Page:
Hi ALL...I am walking away from this forum for now, but I will be back next Saturday morning to continue, and maybe get to questions that I missed. I'll be sitting down for several hours next time.

I'm a small town Texan who moved to Hollywood to make movies. I spent the past 16 years producing high-end visual effects, most recently the Academy Award nominated effects for Snow White and the Huntsman. In the wake of my company's win for Life of Pi, they filed for bankruptcy, and I was laid off along with about 300 of my coworkers. But, I am now taking control and making my own film called PRETERNATURAL, an unreliable documentary about fairies (and other monsters) living amongst us in plain sight.

You can find out more about the project here: http://igg.me/p/391703/x/3071200

Here's my proof: https://twitter.com/GoatMansHill/status/378876448649404417

And you can find out more about me here: http://www.imdb.com/name/nm0192466/

Comments: 531 • Responses: 53  • Date: 

lube_thighwalker116 karma

Life of pi was one of the best 3D movies i have ever seen. I was disappointed to hear that your company went under after its huge success.

Timcunningham110 karma

Yes, it was an amazing use of the technology, and the work R&H did was breath taking. Very sad that the oldest CG company next to Pixar wasn't able to make it work in the wake of such success. They had another project nominated for the Oscar at the same time, Snow White and the Huntsman.

rekiz69 karma

Hi Tim, can you tell us a little bit about the tools you use? What are the most common software programs you use, and for what purposes?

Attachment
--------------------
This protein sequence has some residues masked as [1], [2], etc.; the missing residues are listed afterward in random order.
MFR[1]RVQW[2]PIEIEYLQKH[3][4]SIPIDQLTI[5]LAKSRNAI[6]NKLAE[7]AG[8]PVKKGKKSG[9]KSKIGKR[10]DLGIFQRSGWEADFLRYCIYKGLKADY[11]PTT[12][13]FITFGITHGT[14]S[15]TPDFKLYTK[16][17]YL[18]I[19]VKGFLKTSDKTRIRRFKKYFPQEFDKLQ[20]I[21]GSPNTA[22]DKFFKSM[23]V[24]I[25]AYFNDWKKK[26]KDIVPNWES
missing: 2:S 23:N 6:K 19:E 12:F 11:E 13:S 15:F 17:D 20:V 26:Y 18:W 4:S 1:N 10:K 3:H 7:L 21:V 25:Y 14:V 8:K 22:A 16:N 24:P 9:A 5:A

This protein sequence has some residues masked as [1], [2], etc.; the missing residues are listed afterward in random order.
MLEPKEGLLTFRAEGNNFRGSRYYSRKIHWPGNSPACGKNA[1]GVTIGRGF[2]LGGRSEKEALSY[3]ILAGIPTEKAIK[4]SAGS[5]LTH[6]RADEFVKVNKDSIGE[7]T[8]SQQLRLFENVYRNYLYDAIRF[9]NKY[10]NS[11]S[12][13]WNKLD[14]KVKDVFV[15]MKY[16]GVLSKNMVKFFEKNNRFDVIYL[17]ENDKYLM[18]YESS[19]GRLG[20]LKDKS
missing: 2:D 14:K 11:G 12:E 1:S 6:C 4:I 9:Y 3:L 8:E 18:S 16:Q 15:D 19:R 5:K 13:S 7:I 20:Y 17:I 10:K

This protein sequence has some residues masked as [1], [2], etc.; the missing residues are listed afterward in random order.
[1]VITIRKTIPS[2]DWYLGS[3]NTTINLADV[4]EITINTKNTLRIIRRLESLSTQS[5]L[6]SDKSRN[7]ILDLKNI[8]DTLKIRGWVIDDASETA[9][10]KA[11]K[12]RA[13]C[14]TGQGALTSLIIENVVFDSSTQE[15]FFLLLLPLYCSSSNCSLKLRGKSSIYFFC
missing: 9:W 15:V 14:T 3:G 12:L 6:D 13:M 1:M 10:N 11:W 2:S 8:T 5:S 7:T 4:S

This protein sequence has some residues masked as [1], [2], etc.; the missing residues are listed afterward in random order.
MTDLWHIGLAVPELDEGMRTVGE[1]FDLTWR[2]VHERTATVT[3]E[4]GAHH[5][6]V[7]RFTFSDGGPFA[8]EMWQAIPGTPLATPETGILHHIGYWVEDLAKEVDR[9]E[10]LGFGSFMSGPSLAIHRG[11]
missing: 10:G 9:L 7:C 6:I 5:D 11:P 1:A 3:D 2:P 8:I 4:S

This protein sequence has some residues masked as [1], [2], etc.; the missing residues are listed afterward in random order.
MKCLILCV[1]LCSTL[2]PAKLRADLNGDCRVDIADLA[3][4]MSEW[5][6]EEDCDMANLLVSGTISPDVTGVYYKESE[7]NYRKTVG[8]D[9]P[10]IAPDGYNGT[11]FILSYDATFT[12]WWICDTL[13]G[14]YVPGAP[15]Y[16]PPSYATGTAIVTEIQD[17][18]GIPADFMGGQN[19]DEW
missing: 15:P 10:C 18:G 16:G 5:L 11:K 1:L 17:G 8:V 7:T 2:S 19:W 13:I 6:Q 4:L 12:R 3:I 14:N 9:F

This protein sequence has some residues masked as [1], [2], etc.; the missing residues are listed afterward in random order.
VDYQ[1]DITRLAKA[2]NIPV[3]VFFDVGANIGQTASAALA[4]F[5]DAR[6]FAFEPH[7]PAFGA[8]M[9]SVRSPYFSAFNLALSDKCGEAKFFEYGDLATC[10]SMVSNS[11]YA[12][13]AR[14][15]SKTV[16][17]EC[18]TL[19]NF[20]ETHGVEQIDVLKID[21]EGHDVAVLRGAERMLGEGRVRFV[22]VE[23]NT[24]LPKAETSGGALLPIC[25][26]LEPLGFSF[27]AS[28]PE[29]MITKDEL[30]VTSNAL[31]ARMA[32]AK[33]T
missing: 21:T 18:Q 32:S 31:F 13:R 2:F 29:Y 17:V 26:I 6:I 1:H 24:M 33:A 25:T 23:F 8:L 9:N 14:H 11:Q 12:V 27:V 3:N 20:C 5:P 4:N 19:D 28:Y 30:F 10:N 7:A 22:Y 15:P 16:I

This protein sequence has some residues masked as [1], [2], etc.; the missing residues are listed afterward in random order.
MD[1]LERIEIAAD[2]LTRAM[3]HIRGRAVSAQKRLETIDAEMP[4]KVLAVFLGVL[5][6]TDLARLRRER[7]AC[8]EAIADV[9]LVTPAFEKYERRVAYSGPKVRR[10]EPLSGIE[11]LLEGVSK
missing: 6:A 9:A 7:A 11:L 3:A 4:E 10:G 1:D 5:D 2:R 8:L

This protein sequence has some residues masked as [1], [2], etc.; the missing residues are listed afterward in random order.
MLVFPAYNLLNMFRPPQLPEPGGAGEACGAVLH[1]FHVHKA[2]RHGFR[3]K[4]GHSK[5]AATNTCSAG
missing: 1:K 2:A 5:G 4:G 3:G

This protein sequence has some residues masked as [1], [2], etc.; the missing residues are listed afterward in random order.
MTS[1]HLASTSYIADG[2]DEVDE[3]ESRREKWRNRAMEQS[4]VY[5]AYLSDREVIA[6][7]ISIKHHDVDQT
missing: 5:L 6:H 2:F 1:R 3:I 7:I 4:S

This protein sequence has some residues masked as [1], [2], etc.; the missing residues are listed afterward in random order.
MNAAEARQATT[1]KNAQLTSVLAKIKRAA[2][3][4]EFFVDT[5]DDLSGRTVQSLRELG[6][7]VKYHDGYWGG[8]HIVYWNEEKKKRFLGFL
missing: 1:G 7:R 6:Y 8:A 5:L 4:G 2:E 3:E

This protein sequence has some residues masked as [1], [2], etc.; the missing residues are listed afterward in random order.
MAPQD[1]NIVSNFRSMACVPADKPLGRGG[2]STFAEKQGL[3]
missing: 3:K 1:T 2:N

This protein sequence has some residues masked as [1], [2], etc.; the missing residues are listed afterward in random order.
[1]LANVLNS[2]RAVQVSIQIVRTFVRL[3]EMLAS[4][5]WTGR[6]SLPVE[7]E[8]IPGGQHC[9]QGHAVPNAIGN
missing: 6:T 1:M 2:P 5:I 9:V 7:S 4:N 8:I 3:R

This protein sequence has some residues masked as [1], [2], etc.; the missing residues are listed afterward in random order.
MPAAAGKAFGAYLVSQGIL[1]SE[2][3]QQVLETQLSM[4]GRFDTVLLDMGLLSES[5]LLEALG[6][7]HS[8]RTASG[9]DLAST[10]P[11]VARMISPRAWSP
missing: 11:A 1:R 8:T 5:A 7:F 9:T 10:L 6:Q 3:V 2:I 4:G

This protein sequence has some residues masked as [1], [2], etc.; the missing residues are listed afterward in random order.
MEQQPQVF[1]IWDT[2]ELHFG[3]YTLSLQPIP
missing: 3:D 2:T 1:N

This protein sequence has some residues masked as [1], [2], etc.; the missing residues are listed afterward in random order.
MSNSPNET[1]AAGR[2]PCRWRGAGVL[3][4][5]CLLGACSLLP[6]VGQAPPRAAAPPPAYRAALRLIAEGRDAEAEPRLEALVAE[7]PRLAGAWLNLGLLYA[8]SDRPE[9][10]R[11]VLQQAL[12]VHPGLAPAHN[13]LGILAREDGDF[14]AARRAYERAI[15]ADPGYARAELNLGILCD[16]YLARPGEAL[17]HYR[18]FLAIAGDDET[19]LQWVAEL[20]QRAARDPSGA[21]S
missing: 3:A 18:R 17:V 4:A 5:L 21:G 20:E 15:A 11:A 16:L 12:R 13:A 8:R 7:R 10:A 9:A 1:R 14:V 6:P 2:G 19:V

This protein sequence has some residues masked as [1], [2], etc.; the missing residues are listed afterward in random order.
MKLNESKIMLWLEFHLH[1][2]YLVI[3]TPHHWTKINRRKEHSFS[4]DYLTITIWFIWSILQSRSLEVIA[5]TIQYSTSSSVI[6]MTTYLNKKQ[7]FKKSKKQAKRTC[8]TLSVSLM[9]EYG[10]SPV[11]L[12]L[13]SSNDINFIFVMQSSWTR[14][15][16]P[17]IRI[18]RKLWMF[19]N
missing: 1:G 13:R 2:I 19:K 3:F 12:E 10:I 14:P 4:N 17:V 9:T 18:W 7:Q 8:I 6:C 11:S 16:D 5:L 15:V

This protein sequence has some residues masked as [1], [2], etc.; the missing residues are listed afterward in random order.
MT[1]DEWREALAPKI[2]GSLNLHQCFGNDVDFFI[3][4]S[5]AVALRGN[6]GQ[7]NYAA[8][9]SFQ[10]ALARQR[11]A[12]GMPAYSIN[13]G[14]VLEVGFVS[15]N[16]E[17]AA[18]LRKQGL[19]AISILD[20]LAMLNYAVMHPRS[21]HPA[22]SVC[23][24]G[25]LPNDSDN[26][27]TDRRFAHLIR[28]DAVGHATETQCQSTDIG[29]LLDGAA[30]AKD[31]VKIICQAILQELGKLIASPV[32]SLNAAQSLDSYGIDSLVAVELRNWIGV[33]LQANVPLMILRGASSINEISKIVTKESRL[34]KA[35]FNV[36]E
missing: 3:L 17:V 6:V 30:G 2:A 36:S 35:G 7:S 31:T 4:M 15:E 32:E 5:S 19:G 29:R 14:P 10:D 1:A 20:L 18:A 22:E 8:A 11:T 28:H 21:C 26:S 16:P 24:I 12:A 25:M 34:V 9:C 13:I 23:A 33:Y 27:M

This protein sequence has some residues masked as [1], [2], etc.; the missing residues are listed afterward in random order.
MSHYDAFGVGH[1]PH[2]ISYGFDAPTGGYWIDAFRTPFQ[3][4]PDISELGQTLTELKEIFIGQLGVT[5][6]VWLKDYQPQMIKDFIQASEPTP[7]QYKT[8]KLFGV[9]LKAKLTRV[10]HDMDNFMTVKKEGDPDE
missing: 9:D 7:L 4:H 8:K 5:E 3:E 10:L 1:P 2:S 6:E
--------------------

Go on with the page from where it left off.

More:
Timcunningham6 karma

Hi, yes my day job was a VFX producer, but I also taught myself to comp and matte paint. If I could go back and take a different path it would be as a matte painter. I use After Effects for comp and motion graphics, because it's what I had at the time, and I still like it. I use Photo Shop for painting. But I'm also a filmmaker, so I use Final Cut for editing...Final Draft for writing...Movie Magig for budgeting and scheduling live action. As a VFX Producer, yes it was a lot of spreadsheets.

Haha_MadeYouLook58 karma

Can you give an example of VFX that's so good no one knows it's actually VFX?

Timcunningham69 karma

Well, I would wager a guess that many people who saw Life of Pi have no idea that the tiger is CG most of the time, or that the ocean isn't actually there. Let me think on this a little, though, and get back to you. i like this question.

Aenar_Targaryen130 karma

Buddy, everybody knew that fuckin' tiger was CG.

Timcunningham24 karma

Buddy, no they didn't. I'm not talking about the CG geeks. I'm talking about the average movie goer.

deRPling4264 karma

Im not OP but almost everyone I've talked to didn't know that the entirity of New York was digitally reconstructed in The Avengers for the outside battle. It would be hard to find a part of the city thats not CGI.

Edit: For those of you who doubt me, here is a video outlining the process they took to reconstruct New York.

Timcunningham25 karma

Yes, similar work for the Transformers. Everyone can point out and say they can totally tell that the robots are CG, but they don't realize the city is, too.

deRPling4212 karma

I'm curious, is the technique for reconstructing the scenery behind the obvious cgi used because it helps create the realism for the main subject in the shot? I know 5-10 years ago it was blatantly obvious that there was CGI on top of a live action shot. Was it easier to make the live action shot look less 'live' so that it created a better backdrop for the heavy action in the foreground?